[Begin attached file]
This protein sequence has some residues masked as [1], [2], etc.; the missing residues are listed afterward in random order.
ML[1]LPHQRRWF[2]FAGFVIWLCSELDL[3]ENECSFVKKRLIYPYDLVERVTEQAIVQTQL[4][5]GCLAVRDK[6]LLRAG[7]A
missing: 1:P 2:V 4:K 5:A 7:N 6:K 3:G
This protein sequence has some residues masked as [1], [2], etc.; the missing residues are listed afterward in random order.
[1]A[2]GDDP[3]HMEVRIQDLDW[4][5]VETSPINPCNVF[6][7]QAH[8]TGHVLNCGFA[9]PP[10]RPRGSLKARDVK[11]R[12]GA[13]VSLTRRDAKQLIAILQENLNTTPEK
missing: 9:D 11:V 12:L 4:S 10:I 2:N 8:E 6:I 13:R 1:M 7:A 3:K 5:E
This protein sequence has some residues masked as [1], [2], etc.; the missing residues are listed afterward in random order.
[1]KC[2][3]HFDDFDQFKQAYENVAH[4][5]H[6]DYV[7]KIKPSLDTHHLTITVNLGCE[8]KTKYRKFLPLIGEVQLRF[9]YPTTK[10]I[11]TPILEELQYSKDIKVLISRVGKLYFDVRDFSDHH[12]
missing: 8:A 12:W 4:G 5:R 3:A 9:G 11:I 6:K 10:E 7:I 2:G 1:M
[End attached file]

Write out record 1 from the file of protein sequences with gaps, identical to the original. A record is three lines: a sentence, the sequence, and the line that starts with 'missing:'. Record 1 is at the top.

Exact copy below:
This protein sequence has some residues masked as [1], [2], etc.; the missing residues are listed afterward in random order.
ML[1]LPHQRRWF[2]FAGFVIWLCSELDL[3]ENECSFVKKRLIYPYDLVERVTEQAIVQTQL[4][5]GCLAVRDK[6]LLRAG[7]A
missing: 1:P 2:V 4:K 5:A 7:N 6:K 3:G